I was once at a local nursery on an extremely busy spring day when I found myself behind a slow moving pair of shoppers with an overflowing cart. I was mesmerized by the amazing array of pastel colors of blooms in that cart. I soon realized the pair must be a garden designer and client. The designer was popping pots in and out of the cart tweaking the color palette among what seemed like frosted shades of sorbet; he was literally painting with plants and asking his client what she thought. His color combinations have stayed with me to this day. Inspired by that afternoon, these are color pairings I have not yet planted but would like to try.
Gardening experts recommend combining plants that have similar "habits" so the plants grow well in the same conditions and one plant won't crowd out the other. For example, goldenrods are vigorous growers. I once added some goldenrods (Solidago) to a mix of wildflowers to add some late fall color. The first year everything looked great. The second year it turned into a planting of just goldenrods as the goldenrods spread through the planting. The wildflowers just could not compete. On the other hand, a combination of asters (Symphyotrichum novae-angliae) and goldenrods would fair better as both grow well in dry sun, bloom in early fall and are more equal in growing habit which is why these two are such a classic pairing for fall flowers. This is something I always have to remind myself to think about.
Obedient Plant and Black-eyed Susan
These are two intense colors on their own. Obedient Plant (Physostegia virginiana) is noted for reaching peak bloom in late summer after many other perennials have finished blooming. Its rich fuchsia pink color is saturated. Combine it with the brilliant gold of black-eyed susan (Rudbeckia fulgida) and they balance each other out creating a very eye catching combo. Black-eyed susans typically start blooming much earlier but would still have blooms when the obedient plant came into flower, particularly if you deadhead the black-eyed susans.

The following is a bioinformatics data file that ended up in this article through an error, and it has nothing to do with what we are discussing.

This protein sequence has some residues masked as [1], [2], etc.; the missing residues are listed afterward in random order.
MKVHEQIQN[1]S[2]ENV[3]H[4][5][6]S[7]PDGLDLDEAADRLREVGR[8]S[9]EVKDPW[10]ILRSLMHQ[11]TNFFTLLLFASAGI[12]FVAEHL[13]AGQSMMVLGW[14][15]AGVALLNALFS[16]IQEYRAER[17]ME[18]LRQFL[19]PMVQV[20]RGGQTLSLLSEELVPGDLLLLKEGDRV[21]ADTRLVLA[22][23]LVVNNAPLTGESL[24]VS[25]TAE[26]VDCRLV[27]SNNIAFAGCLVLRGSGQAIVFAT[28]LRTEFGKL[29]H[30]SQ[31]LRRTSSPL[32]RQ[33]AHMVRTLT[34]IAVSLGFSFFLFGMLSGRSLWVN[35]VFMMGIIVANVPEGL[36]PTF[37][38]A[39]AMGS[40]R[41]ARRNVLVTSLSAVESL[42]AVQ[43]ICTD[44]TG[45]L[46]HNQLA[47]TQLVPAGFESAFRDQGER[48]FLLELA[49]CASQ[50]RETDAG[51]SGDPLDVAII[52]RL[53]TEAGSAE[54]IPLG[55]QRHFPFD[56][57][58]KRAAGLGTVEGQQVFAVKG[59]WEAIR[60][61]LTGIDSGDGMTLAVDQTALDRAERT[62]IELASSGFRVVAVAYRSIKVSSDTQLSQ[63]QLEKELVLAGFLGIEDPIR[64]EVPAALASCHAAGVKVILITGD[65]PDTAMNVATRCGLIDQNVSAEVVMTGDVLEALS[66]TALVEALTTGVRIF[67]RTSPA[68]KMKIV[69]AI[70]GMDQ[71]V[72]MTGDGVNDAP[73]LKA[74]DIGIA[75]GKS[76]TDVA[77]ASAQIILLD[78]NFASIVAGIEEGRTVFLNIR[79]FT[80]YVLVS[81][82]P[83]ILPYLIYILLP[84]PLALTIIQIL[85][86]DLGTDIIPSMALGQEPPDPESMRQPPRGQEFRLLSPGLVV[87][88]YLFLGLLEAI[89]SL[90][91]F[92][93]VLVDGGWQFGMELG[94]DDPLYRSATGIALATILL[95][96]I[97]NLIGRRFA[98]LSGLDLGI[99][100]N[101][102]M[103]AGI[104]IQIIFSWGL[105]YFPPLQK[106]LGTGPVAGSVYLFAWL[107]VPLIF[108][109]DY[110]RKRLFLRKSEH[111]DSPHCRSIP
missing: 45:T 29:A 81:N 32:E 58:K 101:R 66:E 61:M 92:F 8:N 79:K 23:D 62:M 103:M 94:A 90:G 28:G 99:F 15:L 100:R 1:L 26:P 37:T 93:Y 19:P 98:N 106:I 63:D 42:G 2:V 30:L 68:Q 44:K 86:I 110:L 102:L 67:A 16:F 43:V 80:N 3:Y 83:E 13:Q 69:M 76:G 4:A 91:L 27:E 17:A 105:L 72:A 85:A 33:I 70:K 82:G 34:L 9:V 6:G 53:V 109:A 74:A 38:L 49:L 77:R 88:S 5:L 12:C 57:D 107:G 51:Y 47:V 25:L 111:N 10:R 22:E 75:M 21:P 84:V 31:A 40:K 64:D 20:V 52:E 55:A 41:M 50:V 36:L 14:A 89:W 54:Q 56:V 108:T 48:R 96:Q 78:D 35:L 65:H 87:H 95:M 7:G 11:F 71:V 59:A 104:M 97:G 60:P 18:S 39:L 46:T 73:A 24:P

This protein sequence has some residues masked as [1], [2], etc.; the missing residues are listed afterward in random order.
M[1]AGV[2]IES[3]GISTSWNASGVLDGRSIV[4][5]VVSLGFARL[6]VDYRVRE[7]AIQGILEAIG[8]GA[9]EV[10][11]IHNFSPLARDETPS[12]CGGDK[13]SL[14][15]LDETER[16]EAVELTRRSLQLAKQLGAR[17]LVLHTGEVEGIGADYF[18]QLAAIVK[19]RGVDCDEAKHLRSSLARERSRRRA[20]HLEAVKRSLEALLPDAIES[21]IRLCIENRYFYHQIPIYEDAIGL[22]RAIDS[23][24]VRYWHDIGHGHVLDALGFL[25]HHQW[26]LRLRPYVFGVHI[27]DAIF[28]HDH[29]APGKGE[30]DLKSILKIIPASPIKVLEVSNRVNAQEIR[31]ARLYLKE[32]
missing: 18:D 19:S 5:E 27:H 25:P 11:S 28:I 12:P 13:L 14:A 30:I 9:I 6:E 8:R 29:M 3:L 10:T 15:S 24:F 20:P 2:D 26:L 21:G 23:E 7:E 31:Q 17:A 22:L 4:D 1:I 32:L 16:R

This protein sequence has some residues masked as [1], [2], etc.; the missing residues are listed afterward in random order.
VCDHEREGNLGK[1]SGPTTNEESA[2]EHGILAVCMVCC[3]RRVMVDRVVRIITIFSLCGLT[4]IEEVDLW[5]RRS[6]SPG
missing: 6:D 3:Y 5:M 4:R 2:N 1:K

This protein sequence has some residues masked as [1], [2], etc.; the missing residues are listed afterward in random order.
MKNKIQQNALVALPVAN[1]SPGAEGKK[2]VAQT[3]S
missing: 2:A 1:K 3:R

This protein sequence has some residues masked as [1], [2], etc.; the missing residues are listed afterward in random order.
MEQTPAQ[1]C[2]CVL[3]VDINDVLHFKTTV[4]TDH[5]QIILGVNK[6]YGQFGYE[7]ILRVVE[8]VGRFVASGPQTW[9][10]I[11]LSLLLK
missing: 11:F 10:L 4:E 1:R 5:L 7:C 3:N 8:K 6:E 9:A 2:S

A Sea of Greens
Bluestar (Amsonia hubrichtii) and blue false indigo (Baptisia australis) are often planted for their foliage. The foliage of both stays strong and green after flowering and all through the summer heat. This is why they are often recommended to fill out flower beds. The fresh lime green of bluestar in spring would pop combined with the brilliant blue false indigo flowers. Bluestar foliage turns a truer green as summer goes on. Blue false indigo retains its bluer shade. The contrast of the greens and shapes of leaves might make for great contrast through the summer. In fall, the blue false indigo have interesting black seedpods and bluestar turns a brilliant yellow, also possibly a very interesting combination. Please note bluestar is the amsonia native to Arkansas. Amsonia tabernaemontana is the one native to the Chesapeake watershed.
You can read more about bluestar here.
Mountain Mint and Anise Hyssop
Mountain mints (Pycanthemum) are strong growing perennials that are pollinator magnets and need virtually no care. Even if you don't cut dead stems back in spring, the plant will flush in new growth with no problem. I have also read it is considered a native perennial with one of the longest bloom periods. The white flowers are quite small but profuse and from a distance look like clouds of minty green. That minty green would be sublime with the pale lavender purple color of anise hyssop (Agastache foeniculum), another strong grower. Both of these grow well in dry conditions once established.
A Peppy Pair
Golden Alexanders and Indian Pink
Indian Pink (Spigelia marilandica) grows in dappled sun as does golden alexander (Zizia aurea). I think the lacy yellow flowers of golden alexander would blend and let indian pinks pop. Golden alexander is a strong growing plant. Indian pink is strong but slow to get established. If I were to try this combination, I would add the golden alexander once the indian pinks were established. You would then be able to easily pull out any golden alexander crowding the indian pink. Golden alexanders bloom before indian pink but continue to bloom sporadically through the summer, enough to add yellow flowers and green foliage as background to indian pink.
Thorns and Roses
Adam's Needle and Muhly Grass
Adam's Needle (Yucca filamentosa) is native to the southeast and one of the few plants I have not been tempted by. It seems too coastal and not naturally suited to the piedmont region. A few weeks back, when I saw the plant combination on the left though, a cultivar of the native yucca and an unknown grass, it made me think adam's needle could be planted with native muhly grass (Muhlenbergia cappilaris) and the stark shape would contrast with the whispy pink flowers. It could be quite modern.
I am a self taught gardener. Professionals have literally written volumes on plant pairings and how to select plants to create natural plantings and symbiotic relationships. These ideas are not that; rather, they are musings of an amateur. Have you tried any of these? Are you thinking of combos you would like? If so, please consider sharing in the comments!